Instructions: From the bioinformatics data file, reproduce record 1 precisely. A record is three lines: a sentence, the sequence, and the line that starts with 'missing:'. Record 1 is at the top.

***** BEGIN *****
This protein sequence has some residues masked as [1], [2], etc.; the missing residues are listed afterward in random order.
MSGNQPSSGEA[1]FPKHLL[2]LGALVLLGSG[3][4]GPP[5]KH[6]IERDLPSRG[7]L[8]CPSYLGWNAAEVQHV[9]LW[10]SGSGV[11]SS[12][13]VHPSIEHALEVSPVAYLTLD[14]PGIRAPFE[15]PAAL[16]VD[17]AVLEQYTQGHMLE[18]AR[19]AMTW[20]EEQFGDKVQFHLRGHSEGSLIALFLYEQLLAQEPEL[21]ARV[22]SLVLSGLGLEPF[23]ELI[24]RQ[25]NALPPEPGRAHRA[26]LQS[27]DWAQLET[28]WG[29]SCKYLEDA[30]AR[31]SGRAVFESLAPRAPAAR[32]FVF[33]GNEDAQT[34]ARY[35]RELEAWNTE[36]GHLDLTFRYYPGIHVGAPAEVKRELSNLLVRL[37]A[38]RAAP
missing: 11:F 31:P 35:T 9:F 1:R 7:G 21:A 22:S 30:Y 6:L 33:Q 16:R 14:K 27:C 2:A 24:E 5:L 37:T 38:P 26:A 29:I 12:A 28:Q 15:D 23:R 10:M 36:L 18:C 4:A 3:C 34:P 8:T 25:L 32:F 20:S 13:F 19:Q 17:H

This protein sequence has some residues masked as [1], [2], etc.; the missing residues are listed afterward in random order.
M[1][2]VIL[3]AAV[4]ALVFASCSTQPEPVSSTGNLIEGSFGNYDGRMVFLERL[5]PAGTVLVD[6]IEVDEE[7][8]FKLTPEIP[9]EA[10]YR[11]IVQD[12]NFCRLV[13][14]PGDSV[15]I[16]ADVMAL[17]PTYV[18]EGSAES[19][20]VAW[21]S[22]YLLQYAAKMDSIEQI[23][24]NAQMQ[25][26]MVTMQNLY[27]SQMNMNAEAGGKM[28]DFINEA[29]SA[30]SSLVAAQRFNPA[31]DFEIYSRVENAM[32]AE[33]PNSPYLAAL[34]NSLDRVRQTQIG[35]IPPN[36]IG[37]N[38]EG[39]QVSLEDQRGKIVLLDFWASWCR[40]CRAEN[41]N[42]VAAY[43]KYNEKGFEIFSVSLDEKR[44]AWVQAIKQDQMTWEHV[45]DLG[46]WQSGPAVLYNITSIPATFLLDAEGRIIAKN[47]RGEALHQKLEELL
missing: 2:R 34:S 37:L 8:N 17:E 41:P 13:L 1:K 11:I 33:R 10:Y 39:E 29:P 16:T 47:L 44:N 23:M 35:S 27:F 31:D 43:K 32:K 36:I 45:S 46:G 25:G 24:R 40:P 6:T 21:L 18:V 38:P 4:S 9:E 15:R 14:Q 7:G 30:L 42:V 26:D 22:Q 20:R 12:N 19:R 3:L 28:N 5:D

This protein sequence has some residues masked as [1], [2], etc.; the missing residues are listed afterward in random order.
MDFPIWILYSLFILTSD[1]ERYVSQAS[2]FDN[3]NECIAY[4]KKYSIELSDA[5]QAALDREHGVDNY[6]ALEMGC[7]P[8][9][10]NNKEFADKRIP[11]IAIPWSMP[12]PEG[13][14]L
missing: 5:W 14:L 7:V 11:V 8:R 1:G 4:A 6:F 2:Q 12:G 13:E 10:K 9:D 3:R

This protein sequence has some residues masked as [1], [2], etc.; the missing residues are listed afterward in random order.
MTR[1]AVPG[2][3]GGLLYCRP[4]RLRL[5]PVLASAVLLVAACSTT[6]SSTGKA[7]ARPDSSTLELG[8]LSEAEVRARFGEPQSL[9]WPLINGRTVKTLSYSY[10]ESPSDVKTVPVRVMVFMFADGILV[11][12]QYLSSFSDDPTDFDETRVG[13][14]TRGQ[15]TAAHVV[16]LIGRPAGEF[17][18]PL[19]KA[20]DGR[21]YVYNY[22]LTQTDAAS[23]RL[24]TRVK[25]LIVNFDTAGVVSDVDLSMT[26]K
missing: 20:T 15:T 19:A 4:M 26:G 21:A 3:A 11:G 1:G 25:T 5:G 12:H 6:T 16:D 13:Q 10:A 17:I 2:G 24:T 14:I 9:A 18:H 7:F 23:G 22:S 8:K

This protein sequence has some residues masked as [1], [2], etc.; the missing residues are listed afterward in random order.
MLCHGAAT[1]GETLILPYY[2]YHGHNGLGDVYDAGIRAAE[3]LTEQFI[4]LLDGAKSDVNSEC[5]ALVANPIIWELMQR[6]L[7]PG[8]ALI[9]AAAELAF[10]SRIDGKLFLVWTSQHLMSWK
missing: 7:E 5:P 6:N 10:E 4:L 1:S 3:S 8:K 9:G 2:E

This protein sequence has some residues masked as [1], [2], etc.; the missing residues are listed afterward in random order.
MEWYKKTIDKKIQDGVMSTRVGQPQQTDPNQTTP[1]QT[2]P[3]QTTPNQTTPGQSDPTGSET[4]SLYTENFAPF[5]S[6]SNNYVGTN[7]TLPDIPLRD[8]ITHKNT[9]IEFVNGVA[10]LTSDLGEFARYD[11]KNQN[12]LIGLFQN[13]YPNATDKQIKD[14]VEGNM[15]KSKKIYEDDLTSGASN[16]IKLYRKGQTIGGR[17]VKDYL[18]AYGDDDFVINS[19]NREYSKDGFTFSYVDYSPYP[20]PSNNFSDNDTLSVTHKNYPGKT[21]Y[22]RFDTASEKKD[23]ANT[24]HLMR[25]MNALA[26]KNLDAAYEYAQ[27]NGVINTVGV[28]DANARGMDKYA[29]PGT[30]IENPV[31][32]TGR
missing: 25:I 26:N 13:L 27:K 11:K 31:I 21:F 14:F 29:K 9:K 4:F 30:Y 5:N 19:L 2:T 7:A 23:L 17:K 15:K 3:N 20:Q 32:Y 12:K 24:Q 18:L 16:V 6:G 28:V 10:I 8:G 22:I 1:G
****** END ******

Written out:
This protein sequence has some residues masked as [1], [2], etc.; the missing residues are listed afterward in random order.
MSGNQPSSGEA[1]FPKHLL[2]LGALVLLGSG[3][4]GPP[5]KH[6]IERDLPSRG[7]L[8]CPSYLGWNAAEVQHV[9]LW[10]SGSGV[11]SS[12][13]VHPSIEHALEVSPVAYLTLD[14]PGIRAPFE[15]PAAL[16]VD[17]AVLEQYTQGHMLE[18]AR[19]AMTW[20]EEQFGDKVQFHLRGHSEGSLIALFLYEQLLAQEPEL[21]ARV[22]SLVLSGLGLEPF[23]ELI[24]RQ[25]NALPPEPGRAHRA[26]LQS[27]DWAQLET[28]WG[29]SCKYLEDA[30]AR[31]SGRAVFESLAPRAPAAR[32]FVF[33]GNEDAQT[34]ARY[35]RELEAWNTE[36]GHLDLTFRYYPGIHVGAPAEVKRELSNLLVRL[37]A[38]RAAP
missing: 11:F 31:P 35:T 9:F 1:R 7:G 21:A 22:S 30:Y 6:L 33:Q 16:R 14:K 27:C 2:A 24:E 5:L 37:T 38:P 26:A 29:I 12:A 28:Q 15:D 23:R 10:M 36:L 18:C 4:A 3:C 34:P 8:T 25:L 32:F 20:S 13:F 19:Q 17:H